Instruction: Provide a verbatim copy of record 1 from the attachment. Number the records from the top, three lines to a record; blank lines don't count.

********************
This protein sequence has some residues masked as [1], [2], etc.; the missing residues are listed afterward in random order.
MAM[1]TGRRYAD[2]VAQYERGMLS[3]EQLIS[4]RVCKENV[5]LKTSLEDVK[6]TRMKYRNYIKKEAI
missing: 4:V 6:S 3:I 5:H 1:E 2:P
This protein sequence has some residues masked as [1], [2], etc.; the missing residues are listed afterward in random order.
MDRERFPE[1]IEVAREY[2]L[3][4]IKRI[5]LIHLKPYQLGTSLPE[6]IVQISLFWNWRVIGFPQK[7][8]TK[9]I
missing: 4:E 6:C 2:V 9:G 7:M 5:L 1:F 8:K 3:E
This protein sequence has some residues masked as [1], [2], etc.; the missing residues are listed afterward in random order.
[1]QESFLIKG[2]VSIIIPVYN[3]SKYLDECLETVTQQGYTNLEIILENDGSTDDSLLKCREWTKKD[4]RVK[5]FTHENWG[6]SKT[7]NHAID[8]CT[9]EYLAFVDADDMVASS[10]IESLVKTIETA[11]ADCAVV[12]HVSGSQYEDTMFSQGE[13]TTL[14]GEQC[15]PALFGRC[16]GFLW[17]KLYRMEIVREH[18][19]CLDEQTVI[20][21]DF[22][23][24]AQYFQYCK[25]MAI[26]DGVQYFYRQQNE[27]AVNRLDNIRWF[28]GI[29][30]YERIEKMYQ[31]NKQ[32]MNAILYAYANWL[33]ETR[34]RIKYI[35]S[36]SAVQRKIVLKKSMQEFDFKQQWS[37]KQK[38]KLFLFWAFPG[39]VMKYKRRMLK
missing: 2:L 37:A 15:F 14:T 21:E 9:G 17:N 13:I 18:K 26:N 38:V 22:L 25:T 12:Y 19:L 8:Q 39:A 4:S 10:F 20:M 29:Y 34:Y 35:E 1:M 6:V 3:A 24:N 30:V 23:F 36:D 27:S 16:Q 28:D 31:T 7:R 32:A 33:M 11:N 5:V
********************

This protein sequence has some residues masked as [1], [2], etc.; the missing residues are listed afterward in random order.
MAM[1]TGRRYAD[2]VAQYERGMLS[3]EQLIS[4]RVCKENV[5]LKTSLEDVK[6]TRMKYRNYIKKEAI
missing: 4:V 6:S 3:I 5:H 1:E 2:P